The Swedish furniture store sparks some great, free date ideas.
Good news: the economic big brains (except for Dr. Doom(s), Nouriel Roubini and Marc Faber) think the market is heading for a rebound and that typically precedes a general rebound by 12-18 months. Bad news: joblessness has hit 9.5%. While the statistics and methodology for determining joblessness borders on pseudo-science, it's a bad sign indeed. So people will have to continue drinking powdered water (just add water) for the time being. But how do you keep the relationship (the old ball and chain) fun during these times of woe? "Be creative and keep your peepers peeled" is how.
Our pahtnahs (sound it out) over at Shine are reporting that Ikea (the Swedish furniture brand that allows you the freedom to construct your own furniture and invariably give you enough extra parts that you're convinced you did something wildly wrong during the assembly) in New York offers childcare services to customers. In fact, the "customers" need not be even actively shopping to receive 45 minutes of free couch time.
I know what you're thinking, "are you, the impeachable Tom Miller, really suggesting that we go to this department store for free and not get strong-armed into purchasing a futon that we don't really need?" Yes, I also thought it would be a good idea for you to see me at Lord & Taylor during the Man Panel. It's their job to get you in the store. It's your job to only buy what you need to survive. (Note: I've been convinced that I cannot do without a pair of pinstriped pants by a motivated and hands-y saleswoman. Make sure "no" means "no" and not "convince me.")
And while there may be no Ikea in your town ("I'll move to Cleveland when you get that Ikea."), there are definitely stores in your area trying to drum up beeswax by offering free stuff. Evidently, retailers are concerned about the interwebs taking away their customers and are willing to return a personal touch to shopping to keep you in the store. Your mission: exploit that personal touch. Most local papers have a consumer reports guy (or gal) that will write about cool deals and quirky perks associated with certain stores (if they're not doing that, please write the paper and get some action). And since the store is only being nice so that you buy something, it's your job to act interested until you've had your fill of fun.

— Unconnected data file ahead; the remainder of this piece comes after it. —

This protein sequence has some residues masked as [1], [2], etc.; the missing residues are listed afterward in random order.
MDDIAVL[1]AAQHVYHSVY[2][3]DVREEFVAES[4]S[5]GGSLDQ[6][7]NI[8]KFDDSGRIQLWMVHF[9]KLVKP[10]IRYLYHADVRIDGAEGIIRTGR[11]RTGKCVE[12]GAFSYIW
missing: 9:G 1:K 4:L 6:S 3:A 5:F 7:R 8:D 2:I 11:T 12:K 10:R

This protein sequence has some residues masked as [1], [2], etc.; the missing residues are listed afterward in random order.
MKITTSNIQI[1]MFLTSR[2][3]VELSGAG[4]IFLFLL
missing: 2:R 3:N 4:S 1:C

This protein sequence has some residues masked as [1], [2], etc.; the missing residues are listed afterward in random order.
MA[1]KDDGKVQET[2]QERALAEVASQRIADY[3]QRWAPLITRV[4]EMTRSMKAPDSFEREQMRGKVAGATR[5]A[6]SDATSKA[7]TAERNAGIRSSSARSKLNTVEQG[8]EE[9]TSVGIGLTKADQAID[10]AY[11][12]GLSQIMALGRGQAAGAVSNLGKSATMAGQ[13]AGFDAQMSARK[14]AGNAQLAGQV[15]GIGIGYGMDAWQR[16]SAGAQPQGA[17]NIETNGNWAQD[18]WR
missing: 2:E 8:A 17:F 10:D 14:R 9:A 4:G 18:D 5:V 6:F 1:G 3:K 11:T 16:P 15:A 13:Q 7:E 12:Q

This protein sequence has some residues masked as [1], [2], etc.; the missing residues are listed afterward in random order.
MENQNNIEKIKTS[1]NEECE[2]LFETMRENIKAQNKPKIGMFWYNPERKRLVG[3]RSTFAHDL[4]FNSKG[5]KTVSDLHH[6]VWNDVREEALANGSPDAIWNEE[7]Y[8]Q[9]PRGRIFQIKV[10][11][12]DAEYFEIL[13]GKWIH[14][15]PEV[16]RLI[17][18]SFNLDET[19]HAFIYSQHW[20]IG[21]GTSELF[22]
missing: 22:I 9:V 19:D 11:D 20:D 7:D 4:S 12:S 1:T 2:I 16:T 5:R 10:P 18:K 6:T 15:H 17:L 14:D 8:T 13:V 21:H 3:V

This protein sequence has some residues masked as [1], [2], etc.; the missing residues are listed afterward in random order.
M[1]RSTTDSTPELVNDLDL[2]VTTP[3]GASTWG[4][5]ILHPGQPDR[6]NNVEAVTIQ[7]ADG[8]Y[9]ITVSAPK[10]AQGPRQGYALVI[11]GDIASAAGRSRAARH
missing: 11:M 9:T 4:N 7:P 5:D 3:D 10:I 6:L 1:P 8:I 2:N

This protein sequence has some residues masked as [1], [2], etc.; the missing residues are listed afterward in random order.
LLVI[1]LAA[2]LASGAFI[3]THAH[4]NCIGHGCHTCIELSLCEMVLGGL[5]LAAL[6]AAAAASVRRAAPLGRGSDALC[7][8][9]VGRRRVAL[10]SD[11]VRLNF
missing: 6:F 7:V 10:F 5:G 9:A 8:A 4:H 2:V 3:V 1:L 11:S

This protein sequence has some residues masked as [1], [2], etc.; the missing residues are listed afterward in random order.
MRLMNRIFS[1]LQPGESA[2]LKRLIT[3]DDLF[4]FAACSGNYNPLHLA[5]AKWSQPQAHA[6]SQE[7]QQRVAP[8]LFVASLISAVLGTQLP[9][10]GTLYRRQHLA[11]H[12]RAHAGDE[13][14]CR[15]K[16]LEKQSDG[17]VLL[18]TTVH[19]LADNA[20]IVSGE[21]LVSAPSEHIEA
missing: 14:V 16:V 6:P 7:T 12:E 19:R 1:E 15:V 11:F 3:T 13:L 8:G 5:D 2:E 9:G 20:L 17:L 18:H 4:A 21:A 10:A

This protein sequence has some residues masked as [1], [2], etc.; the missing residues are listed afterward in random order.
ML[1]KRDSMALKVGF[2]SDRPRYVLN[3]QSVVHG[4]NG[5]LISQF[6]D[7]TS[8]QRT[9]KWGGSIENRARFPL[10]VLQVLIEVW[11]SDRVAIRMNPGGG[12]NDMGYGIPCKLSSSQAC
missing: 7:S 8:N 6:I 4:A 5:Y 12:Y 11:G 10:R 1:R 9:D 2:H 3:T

Other places you can exploit for a little couples fun time: car dealerships (take a spin in a car you are never ever going to buy), house porn (tour homes that you are never ever going to buy), timeshares (go to sunny Boca Raton to look at a condo you are never ever going to spend two weeks a year at) or even a free round of golf (at a country club that you will never ever belong to). The important thing is that you do it together and remain a team against the sales force, try being good cop, bad cop and then switching at the next place.
Is it marginally dishonest to use these services with no intention of making a purchase? Yes, yes it is. But you can go back to spending frivolously and giving in to high-pressure sales tactics back when you're making that George W. Bush end of first term / beginning of second term era loot. Salespeople had years of living high of their commission.
Please sound off with any giveaways or cheap consumer thril ls that you've run across (even if it's just the moment of elation of putting on an engagement ring that you will never ever be able to afford).